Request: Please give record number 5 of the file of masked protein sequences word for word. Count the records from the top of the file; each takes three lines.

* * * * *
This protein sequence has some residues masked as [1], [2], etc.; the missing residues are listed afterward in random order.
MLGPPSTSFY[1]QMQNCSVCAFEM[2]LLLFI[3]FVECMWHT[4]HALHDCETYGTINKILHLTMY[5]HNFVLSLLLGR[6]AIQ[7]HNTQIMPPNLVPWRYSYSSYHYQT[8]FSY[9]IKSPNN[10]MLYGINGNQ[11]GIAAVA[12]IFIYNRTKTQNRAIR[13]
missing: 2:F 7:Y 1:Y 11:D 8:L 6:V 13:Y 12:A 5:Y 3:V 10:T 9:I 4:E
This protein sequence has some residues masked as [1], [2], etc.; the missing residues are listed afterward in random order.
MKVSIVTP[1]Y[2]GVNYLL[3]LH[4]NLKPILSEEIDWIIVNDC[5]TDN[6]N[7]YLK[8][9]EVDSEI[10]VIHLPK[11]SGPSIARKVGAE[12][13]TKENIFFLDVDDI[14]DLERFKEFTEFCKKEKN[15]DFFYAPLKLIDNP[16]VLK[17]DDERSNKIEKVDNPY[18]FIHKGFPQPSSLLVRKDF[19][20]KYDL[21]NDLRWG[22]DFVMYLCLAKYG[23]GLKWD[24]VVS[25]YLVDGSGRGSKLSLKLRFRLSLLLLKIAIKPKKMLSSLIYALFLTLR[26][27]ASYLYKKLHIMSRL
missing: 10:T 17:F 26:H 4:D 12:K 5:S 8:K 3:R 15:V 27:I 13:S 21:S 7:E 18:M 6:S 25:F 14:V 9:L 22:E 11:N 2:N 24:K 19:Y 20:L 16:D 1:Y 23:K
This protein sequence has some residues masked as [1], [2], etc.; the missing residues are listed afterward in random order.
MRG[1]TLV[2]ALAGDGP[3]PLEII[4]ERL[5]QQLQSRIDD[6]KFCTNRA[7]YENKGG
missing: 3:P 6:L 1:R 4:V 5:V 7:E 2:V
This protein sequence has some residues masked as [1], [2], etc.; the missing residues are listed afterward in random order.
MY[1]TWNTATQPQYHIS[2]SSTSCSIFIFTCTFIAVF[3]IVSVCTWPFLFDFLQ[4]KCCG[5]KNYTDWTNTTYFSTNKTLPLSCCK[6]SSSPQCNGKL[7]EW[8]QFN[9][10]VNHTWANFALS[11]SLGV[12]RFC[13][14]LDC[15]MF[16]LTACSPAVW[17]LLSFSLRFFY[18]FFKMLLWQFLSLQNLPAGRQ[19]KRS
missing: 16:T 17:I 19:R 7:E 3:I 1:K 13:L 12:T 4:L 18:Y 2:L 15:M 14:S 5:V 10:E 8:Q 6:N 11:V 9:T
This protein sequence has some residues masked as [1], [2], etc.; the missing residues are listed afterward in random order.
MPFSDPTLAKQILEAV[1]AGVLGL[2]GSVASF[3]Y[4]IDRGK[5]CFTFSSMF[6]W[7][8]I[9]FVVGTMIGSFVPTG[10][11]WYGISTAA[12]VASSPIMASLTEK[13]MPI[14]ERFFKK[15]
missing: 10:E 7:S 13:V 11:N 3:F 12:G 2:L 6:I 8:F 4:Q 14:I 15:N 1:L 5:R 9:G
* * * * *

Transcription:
This protein sequence has some residues masked as [1], [2], etc.; the missing residues are listed afterward in random order.
MPFSDPTLAKQILEAV[1]AGVLGL[2]GSVASF[3]Y[4]IDRGK[5]CFTFSSMF[6]W[7][8]I[9]FVVGTMIGSFVPTG[10][11]WYGISTAA[12]VASSPIMASLTEK[13]MPI[14]ERFFKK[15]
missing: 10:E 7:S 13:V 11:N 3:F 12:G 2:L 6:I 8:F 4:Q 14:I 15:N 1:L 5:R 9:G